This week marks my one-year anniversary of leaving the corporate world. Since then, I’ve traveled a lot, learned a new language, and spent a good deal of time volunteering. Here are a few of the things I’ve learned as a volunteer.
1. What’s easy for you may be difficult or impossible for others. And vice versa. One of my placements in Yaroslavl, Russia was at a school for mentally disabled children. Some of them could not complete the craft projects on their own. Instead of cutting along the dotted lines, they cut indiscriminately, slicing up their masks and puppets unknowingly. Others knew what the lines were for, but lacked the motor skills to follow them. Watching the children struggle with seemingly simple tasks (and then express so much joy over the final products) made me think about my own abilities and limitations. It made me think about how many times I selfishly lamented my lack of musical talent, or how if only I were a few inches taller I could have been better at soccer. Volunteering with people with disabilities put that all in perspective. I can walk, talk, and cut out paper shapes without assistance. That’s enough to be grateful for.
2. Patience is more than a virtue, it’s a muscle that needs to be worked out every day, with focus and intention. Working with children does for your patience what Tae Bo does for you glutes.
3. I’ve had it good my whole life. Really good. A fantastic and quirky family, generally perfect health, plenty of food to eat, a warm home to shelter me, books overflowing from library shelves, and presents under the Christmas tree every year. When you are surrounded by relatively wealthy people, it’s easy to feel bad for yourself and your outdated iPhone. Spend time around people who live simply and still struggle to get by, and all that self-pity flies out the window.
4. Don’t sweat the small stuff. This was priority #1 in Peru with the 31 four year-olds I taught. Don’t stress about the cold soup turning into a crust on your shirt after lunch time. Don’t stress about the kids spilling glitter on the floor. Don’t stress about the dollhouse being left in disarray. Messes can be cleaned up; mean words can’t be unsaid. There were many days I went home covered in some mixture of bodily fluids and mashed potatoes, exhausted and smelly. But now looking back I don’t think about the messes nearly as much as I miss the students and the teachers and wonder if I’ll ever see them again.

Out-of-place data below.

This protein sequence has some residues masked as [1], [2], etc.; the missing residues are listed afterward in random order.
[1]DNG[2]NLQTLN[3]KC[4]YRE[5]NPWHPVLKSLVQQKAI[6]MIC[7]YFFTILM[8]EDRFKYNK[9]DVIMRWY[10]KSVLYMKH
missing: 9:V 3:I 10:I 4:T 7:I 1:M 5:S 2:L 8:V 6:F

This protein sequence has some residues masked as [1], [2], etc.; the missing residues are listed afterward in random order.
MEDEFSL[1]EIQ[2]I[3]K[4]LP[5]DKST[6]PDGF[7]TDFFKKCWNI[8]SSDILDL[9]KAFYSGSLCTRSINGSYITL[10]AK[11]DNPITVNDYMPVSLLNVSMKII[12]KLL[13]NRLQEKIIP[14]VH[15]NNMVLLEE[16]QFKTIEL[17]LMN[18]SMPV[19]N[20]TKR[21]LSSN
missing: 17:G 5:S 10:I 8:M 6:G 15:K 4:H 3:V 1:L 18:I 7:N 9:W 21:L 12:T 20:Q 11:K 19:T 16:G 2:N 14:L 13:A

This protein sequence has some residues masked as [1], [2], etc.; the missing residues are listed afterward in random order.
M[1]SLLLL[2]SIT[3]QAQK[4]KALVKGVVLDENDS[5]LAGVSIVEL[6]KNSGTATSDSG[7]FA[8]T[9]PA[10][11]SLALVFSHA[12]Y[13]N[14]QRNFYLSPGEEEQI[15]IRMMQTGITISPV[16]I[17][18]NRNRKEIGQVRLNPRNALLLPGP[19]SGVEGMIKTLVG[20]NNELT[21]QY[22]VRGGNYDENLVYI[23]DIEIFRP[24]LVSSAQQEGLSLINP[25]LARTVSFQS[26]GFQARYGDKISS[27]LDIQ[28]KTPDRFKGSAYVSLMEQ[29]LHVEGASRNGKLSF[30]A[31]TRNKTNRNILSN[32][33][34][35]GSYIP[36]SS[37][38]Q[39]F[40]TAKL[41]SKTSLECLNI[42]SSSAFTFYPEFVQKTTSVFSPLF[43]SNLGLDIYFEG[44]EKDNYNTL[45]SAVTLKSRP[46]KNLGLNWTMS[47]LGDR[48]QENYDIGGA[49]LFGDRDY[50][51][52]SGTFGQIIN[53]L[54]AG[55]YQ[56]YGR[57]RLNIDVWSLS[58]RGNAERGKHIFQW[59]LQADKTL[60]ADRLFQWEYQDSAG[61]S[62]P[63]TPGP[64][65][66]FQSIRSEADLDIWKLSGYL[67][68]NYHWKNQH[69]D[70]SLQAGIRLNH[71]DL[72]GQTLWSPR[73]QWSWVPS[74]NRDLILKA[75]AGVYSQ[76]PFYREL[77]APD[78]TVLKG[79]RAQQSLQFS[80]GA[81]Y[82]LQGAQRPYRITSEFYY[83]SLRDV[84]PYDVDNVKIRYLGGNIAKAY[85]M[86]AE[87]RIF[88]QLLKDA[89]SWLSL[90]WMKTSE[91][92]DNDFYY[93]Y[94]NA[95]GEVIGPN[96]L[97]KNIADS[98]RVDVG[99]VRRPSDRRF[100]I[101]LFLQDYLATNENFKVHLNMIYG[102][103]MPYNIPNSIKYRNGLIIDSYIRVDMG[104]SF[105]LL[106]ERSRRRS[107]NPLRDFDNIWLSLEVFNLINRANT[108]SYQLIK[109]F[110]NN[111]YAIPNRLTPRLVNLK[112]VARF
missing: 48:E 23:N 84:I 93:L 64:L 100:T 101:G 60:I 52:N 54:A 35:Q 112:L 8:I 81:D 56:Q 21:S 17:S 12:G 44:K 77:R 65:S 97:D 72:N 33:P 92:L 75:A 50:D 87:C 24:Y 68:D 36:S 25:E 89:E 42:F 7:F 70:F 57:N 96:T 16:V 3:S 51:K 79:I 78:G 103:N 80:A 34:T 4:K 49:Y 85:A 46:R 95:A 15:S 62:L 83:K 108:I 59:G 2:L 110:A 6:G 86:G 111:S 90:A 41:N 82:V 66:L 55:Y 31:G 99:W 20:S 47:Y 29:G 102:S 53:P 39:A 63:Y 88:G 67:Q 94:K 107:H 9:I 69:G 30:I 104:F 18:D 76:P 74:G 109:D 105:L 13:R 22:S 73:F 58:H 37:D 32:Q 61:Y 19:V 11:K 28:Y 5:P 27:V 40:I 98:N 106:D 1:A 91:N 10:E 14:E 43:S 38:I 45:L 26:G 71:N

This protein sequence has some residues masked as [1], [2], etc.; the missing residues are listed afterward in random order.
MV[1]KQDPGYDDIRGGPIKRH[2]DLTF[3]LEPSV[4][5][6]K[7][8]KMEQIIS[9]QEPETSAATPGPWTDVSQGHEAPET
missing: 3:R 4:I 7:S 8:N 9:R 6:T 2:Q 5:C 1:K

5. Positive change is not always measurable. The backbone of my education in economics and my work in finance was measurement. Measuring efficiency, measuring gains, measuring growth. Everything is quantifiable and should be quantified in order to determine if it is worth doing. Several cynical (and surprisingly young) people in my last job expressed concern about my decision to pay money to do volunteer work. To paraphrase: “Wouldn’t that money be better spent as a donation to a more effective organization? It sounds like one of those things people pay for so they can feel like a better person and put ‘international volunteer work’ on their resumes.”
Perhaps there is some truth in that. I can’t say I bought X number of mosquito nets or malaria vaccines. I didn’t dig any wells or start any schools. And yes, I plan on putting my volunteer work on my resume. But does that imply misuse of funds?
There is value in good will. There is value in community. And there is value in love. I fell in love a hundred times this year, with ideas and cities and adorable kids. I poured my heart into simple tasks. I gave lots of hugs and kisses and inspired thousands of smiles. I left each of these places with a greater sense of commitment to my ideals and, bit by bit, a greater focus on what I want to do with my life. And hopefully I helped other people realize they are worthy of receiving love, even from random gringo strangers.
I don’t mean to imply that we shouldn’t seek efficiency in charitable initiatives. But sometimes it makes sense to start by doing something very basic and hands-on, perhaps simply interacting with people, and then seek direction and efficacy from there.
6. Most people are good. Many people are spectacularly good. There isn’t much more I can say about this that a thousand other travel bloggers have already said. Traveling has taught me that although danger exists, the vast majority of people are kind and willing to help. And volunteering has taught me that there are a lot more saints out there than the Catholic church admits. I’ve met people who work tirelessly to help other people every day for paltry pay and no accolades. There is a wealth of goodness out there. Seek it out, learn from it, and then replicate it.
7. I do, in fact, like kids. Despite all the weird crap they do.
For those interested in doing something similar, check out Cross Cultural Solutions, the organization with which I volunteered this year in Peru and Russia. I can’t recommend them enough.